This was a busy week of work, family and Thanksgiving, so the blog posting largely went on hiatus. But there was still some time to surf the blogosphere and find a few posts to recommend this week. You will notice a food theme to this week's recommendations and that seems appropriate this Thanksgiving week. Here are my recommendations:1. As my family knows, over the years a favorite social prompt of mine during the holiday season is to inquire of friends and new acquaintances what their family holiday feast traditions are. I find it interesting to see what food traditions have been developed and maintained in families and the prompting inquiry almost never fails to open up lively discussion of family traditions around holiday foods. Well, The Weekly Genealogist of NEHGS kindly provided a nice link that served as the source for some lively discussion about Thanksgiving foods around our table on Thursday. The NYT presented the results of Google searches for Thanksgiving recipes in every state. The results, of course, are perhaps more modern than traditional coming as they do after the advent of Google searching, but the most popular foods in each state on Thanksgiving are shown on a U.S. map and then broken down in detailed state-by-state results. You can view the results here and see some of the surprising Thanksgiving foods served around the country.
2. And speaking of the Thanksgiving holiday, The Weekly Genealogist also provided two other very interesting posts about our celebration of Thanksgiving over the years. I really think you will enjoy reading about celery and olives dominating the Thanksgiving table for more than 100 years (and into the 1960s) here. One quote from the celery and olive article resonates after reading the first reading recommendation above. Rick Rodgers, author of Thanksgiving 101, states, "Whatever is in vogue worms its way onto the Thanksgiving menu." And some apparently stay on the menu long enough to become family and regional traditions. Sauerkraut in Baltimore anyone??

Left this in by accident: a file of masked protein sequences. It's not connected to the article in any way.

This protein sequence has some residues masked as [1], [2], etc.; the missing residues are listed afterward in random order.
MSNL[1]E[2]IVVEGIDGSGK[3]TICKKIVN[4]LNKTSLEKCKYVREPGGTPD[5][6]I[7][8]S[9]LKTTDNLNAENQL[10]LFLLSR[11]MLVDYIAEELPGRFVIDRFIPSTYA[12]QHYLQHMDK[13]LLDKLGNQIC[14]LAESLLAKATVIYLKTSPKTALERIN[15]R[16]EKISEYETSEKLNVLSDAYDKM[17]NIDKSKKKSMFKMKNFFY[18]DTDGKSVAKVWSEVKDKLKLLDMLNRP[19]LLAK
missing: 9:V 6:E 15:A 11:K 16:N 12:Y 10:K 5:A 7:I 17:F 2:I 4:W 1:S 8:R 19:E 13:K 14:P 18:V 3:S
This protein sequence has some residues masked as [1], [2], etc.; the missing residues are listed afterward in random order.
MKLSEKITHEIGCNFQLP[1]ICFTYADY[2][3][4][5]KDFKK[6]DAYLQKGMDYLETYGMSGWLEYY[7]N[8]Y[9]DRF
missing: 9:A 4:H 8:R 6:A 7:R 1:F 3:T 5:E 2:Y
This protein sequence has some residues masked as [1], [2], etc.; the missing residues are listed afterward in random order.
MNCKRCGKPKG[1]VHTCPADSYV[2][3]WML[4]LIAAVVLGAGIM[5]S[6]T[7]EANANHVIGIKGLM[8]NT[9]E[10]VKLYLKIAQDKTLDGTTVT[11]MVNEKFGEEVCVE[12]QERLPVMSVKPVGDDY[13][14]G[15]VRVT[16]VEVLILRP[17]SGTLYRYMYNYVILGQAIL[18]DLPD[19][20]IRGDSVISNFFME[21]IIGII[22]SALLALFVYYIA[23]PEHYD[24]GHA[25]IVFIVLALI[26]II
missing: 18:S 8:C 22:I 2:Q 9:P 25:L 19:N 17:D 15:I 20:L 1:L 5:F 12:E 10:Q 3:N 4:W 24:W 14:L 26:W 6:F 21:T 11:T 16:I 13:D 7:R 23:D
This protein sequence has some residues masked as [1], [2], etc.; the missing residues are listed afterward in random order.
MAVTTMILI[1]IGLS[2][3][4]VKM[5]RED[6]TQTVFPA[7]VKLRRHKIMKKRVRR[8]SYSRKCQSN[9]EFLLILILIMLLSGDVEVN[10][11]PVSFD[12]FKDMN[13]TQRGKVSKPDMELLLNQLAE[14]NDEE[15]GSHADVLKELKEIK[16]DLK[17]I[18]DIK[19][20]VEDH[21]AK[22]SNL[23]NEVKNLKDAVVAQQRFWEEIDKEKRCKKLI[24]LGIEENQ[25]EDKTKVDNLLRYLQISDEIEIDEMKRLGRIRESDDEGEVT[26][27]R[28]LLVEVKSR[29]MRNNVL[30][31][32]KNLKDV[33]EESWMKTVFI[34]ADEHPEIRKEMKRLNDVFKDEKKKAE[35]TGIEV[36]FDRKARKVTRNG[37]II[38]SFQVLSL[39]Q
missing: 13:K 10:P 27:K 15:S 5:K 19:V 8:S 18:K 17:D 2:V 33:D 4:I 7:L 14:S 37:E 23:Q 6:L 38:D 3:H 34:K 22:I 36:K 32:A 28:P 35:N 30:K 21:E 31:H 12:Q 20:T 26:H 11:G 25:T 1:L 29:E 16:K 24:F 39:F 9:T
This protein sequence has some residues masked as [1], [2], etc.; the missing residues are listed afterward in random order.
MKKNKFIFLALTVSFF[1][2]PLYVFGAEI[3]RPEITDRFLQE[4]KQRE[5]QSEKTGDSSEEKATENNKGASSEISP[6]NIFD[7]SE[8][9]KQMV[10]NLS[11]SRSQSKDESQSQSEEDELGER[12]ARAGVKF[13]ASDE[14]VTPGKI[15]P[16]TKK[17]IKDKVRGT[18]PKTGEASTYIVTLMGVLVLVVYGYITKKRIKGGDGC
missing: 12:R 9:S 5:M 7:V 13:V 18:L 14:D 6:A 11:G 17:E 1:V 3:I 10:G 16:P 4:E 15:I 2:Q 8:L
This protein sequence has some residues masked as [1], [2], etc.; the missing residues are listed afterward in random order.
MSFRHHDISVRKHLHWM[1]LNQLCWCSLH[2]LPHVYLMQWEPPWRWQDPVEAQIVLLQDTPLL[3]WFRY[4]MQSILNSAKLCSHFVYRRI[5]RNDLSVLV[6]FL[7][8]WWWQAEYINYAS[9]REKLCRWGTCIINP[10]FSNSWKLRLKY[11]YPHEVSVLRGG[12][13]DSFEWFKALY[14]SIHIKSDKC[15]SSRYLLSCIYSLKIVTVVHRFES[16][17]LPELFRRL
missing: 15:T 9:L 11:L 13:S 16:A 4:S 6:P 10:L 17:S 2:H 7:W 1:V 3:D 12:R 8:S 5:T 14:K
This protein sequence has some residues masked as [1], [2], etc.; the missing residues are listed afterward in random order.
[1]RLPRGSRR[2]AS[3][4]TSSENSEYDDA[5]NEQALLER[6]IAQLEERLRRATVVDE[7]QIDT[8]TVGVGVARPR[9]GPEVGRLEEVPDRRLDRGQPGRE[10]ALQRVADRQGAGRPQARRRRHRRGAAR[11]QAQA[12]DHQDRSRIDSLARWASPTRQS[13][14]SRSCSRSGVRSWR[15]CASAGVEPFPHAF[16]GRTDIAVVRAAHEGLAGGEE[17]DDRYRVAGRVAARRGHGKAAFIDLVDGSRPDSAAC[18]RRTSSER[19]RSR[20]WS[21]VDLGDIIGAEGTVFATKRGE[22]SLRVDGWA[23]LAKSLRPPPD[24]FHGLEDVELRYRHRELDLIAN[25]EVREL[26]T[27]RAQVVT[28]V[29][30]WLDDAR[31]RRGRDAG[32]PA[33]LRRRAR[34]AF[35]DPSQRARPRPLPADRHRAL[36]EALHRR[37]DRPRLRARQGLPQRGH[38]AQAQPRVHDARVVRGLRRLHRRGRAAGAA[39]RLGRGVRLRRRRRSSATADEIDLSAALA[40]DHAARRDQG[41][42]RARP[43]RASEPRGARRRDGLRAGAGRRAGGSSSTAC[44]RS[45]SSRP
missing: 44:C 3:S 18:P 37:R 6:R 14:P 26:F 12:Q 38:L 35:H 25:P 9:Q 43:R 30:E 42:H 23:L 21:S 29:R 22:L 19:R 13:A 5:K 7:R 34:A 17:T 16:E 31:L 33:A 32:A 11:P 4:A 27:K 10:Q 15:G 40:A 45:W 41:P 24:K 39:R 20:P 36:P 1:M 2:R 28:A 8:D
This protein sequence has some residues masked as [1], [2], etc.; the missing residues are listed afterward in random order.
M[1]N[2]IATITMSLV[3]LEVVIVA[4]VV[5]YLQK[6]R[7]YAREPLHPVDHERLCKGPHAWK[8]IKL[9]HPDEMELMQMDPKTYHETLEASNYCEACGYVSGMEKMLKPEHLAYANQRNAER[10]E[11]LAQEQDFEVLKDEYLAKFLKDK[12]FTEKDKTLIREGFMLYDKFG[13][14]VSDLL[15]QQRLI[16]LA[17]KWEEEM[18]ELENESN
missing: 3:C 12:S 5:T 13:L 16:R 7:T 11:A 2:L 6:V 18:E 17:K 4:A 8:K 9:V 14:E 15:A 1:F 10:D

3. How about Thanksgiving as a first cousin to Halloween? Did you know that in the early years of the last century Thanksgiving was a time to dress up in costumes? I did not and so found this article and the accompanying photos quite fascinating and educational. See if you agree.
4. The Vault presented a post about a 1690 London advertisement regarding the medical benefits of drinking coffee, thee/tea and chocolette (chocolate) and for doing so often at home. The benefits of coffee are many according to the advertisement. One of the claims for chocolate was the curing of broken ribs. You can read the advertisement here and wonder (as I did) if this early strong marketing of coffee led (along with the Revolutionary War era boycott of English tea) to its slow rise in popularity above tea in America.
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Copyright 2014, John D. Tew
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